Five books

Five books that inspired crime-writing duo Nicci French

Nicci Gerard and Sean French

 

The Woman in White

Wilkie Collins

The book begins with an unforgettable image, like a feverish dream, of a woman coming out of the darkness of a Hampstead night and then disappearing into it again. Collins invented so much of the psychological thriller in one go: the compelling, grotesque master villain; the unconventional heroine, whom the villain half-loves, half-hates; the perilous vulnerability of our normal identity. It still packs a huge punch, and just a few years later, Collins basically invented the detective story with The Moonstone.

 

Jane Eyre

Charlotte Brontë

The secret to creating a suspense thriller? ‘Torment a woman,’ said Alfred Hitchcock. Jane Eyre is not a thriller (though it has inspired thrillers, most notably Rebecca) but Bronte creates unforgettable drama and emotion by creating a doughty heroine and putting every possible obstacle in her path. A book that grows in power and strangeness with every rereading.

 

Presumed Innocent

Scott Turow

Turow’s extraordinary debut novel shows that you can write about the Chicago legal system with the gritty realism of Saul Bellow and yet have a plot (and a final twist) that even Agatha Christie never surpassed. This book could scarcely be more different from anything we have written, but it was one of the key books that inspired us to write together.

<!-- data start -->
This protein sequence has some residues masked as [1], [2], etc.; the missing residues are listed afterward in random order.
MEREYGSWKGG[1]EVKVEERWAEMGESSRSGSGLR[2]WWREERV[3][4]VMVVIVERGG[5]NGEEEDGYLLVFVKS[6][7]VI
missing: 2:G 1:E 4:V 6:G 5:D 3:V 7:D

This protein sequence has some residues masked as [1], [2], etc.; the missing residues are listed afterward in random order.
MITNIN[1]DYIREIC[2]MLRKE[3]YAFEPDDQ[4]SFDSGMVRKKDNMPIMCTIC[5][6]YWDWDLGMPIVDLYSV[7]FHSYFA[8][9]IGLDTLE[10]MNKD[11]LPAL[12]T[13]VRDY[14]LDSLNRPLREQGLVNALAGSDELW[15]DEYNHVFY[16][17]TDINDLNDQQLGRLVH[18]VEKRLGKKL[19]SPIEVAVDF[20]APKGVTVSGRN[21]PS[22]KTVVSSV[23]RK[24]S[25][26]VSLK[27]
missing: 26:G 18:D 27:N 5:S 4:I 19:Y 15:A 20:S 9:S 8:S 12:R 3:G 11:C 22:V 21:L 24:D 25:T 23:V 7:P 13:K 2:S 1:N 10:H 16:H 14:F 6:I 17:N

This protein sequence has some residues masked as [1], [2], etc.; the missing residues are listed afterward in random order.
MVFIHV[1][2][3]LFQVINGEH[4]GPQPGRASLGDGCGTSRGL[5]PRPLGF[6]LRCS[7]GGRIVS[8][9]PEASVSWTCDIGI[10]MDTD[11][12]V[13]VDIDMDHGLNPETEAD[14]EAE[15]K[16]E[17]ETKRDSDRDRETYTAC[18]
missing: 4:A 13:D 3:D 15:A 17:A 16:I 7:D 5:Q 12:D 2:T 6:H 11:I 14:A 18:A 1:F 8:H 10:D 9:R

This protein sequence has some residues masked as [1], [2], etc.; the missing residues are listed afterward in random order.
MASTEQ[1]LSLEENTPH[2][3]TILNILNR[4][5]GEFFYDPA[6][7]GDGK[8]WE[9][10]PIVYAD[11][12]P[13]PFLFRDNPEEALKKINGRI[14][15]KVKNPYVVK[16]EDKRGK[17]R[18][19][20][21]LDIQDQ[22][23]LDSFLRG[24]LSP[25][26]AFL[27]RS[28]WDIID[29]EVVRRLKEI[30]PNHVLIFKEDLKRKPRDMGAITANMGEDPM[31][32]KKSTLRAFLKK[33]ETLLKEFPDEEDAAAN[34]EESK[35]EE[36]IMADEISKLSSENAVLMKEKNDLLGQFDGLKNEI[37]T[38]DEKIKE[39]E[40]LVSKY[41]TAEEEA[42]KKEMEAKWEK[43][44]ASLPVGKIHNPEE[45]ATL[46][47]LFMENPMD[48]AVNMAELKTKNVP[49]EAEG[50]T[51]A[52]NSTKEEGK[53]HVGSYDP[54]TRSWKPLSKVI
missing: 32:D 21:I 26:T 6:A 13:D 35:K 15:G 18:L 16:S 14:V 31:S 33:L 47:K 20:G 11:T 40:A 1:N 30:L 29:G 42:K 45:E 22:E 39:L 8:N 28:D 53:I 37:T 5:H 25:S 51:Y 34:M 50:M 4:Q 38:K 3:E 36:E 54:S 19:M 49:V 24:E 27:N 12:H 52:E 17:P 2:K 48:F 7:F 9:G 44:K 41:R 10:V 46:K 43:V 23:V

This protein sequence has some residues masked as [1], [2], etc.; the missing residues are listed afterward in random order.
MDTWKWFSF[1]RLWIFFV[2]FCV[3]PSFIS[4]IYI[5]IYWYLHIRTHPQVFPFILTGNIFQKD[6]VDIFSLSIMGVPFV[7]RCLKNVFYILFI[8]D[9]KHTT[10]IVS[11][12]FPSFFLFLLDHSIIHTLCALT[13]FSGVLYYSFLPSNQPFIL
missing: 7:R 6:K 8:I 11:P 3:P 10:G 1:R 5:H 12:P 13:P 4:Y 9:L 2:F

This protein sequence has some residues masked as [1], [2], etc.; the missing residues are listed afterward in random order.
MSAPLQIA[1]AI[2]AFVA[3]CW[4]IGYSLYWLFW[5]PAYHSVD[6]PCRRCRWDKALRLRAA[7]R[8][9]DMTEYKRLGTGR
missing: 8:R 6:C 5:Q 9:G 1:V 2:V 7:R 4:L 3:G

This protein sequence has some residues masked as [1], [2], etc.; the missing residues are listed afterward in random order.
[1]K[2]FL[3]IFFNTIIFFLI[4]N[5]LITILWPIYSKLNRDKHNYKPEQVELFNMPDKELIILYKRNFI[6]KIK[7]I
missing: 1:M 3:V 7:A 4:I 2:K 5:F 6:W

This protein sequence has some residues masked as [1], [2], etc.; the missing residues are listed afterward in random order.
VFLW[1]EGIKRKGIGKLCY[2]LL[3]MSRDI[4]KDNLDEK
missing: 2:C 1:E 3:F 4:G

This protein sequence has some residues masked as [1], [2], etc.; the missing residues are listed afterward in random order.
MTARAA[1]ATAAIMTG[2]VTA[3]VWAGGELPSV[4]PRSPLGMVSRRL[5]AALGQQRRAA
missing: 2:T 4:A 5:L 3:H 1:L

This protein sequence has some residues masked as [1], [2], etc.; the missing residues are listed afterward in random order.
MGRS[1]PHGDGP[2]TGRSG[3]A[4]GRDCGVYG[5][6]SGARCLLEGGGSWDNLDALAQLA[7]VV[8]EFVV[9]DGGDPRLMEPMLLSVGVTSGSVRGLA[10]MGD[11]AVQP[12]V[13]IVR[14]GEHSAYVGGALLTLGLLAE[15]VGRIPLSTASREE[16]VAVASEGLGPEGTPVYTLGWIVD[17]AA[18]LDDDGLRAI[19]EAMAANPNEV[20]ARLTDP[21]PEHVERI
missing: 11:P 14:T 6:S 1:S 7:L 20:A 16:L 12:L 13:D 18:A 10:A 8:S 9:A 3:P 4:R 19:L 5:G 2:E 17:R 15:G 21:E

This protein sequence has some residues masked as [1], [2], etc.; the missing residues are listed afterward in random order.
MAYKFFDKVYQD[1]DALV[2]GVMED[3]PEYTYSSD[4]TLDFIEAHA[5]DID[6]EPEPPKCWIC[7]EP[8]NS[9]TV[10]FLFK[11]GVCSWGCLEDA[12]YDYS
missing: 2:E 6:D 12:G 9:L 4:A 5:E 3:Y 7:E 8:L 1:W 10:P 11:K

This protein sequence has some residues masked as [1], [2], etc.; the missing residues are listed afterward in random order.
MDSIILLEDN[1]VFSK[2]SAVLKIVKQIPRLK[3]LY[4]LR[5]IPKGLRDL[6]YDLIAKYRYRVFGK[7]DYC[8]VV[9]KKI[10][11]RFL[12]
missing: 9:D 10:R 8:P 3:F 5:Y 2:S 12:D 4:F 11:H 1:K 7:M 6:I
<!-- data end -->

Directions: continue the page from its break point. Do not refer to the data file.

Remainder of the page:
Karlsson on the Roof

Astrid Lindgren

A children’s story set in 1950s Stockholm may seem to have much connection to our millennial psychological thrillers, but wait. Firstly we both loved it as children and love it still. Secondly, it’s about the strangeness of what lies beneath (or in this case, above) the most humdrum of lives. And thirdly, we borrowed the name for our police officer.

 

To the Lighthouse

Virginia Woolf

Connecting this to the thriller form is a real challenge! Of course, Woolf brilliantly uses narrative points of view to show how we are all strangers to each other, we are all alone. Life is a sort of investigation to try to find each other’s secrets, even a sort of detective story. Well, maybe. But really, it’s just a book we both love. Beautifully written, modernism with a heart, and Mrs Ramsay is (with Elizabeth Bennett in Pride and Prejudice and Rosalind in As You Like It) one of the most fascinating and lovable female characters in literature.

 

More about the authors

Related features